• Spanish soccer stars can train in groups of 10: Clubs in Spain’s top two soccer divisions can begin training in groups of up to 10 players from Monday, La Liga announced on Sunday. The return will mean players from the likes of Real Madrid, FC Barcelona and Atletico Madrid will be able to train in small groups.
7:17 a.m. ET, May 18, 2020

Czech Republic lifts state of emergency

From Tomas Etzler in Prague

The Czech government has lifted the country's coronavirus state of emergency, which had been in place since March 12.

Some restrictions will, however, remain:

  • face masks must be worn in public
  • restaurants' indoor sections are to stay closed
  • gatherings of more than 100 people are banned
  • border controls remain in place

The Czech Republic has so far recorded 8,475 coronavirus cases, with 298 deaths, according to the country’s health ministry. 

7:15 a.m. ET, May 18, 2020

Taiwan postpones bid to join WHO

From CNN's Isaac Yee in Hong Kong

The Taiwan United Nations Alliance Chairman Michael Tsai, center, and Minister of Health Chen Shih-Chung, right, attend a conference on Taiwan's efforts to enter the World Health Assembly hosted by the World Health Organization in Taipei, Taiwan, on Friday, May 15.
The Taiwan United Nations Alliance Chairman Michael Tsai, center, and Minister of Health Chen Shih-Chung, right, attend a conference on Taiwan's efforts to enter the World Health Assembly hosted by the World Health Organization in Taipei, Taiwan, on Friday, May 15. Walid Berrazeg/SOPA Images/LightRocket/Getty Images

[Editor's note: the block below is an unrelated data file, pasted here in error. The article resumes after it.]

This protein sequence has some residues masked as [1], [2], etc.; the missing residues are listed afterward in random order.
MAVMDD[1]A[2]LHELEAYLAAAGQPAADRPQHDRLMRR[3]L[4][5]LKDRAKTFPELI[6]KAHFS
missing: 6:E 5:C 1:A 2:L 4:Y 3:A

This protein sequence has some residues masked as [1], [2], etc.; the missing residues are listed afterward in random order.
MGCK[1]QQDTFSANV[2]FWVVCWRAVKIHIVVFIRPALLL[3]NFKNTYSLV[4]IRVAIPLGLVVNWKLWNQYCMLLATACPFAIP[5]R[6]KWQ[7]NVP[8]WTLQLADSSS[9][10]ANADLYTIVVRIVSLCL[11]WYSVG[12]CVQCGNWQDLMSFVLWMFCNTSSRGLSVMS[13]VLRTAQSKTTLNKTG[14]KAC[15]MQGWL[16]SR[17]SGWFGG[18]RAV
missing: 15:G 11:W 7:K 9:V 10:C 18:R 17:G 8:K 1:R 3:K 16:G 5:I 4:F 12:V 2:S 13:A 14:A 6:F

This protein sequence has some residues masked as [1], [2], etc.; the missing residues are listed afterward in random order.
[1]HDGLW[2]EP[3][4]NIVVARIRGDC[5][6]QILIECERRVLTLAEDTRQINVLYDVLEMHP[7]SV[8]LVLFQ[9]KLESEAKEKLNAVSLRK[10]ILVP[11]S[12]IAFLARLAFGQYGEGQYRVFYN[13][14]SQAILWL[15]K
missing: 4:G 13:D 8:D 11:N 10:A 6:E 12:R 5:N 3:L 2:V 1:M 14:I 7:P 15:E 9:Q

Taiwan has said it will postpone its bid to join the World Health Organization, after the secretariat did not invite the island to attend the World Health Assembly, which takes place Monday, according to the island’s Foreign Minister Joesph Wu.

"After careful deliberation, we have accepted the suggestion from our allies and like-minded nations to wait until the resumed session before further promoting our bid," Wu said at a press conference on Monday.
Wu noted that the length of the meeting had been shortened this year due to Covid-19 and that "understandably, countries want to use the limited time available to concentrate on ways of containing the pandemic."

"Deep regret": He added that "the Ministry of Foreign Affairs expresses deep regret and strong dissatisfaction that the World Health Organization Secretariat has yielded to pressure from the Chinese government and continues to disregard the right to health of the 23 million people of Taiwan."

Taiwan said 29 countries had "expressed support for Taiwan’s WHO participation" with officials including Japan’s Prime Minister Shinzo Abe, US Secretary of State Mike Pompeo and New Zealand Foreign Minister Winston Peters speaking out for the island.

"Our actions speak for themselves—Taiwan can help, and Taiwan is helping," said Wu, adding that Taiwan "took the initiative to provide epidemic prevention and containment supplies to countries in need."

Taiwan says it will continue its bid to join the World Health Organization "later this year when meetings will be conducted normally, to make sure there will be full and open discussion."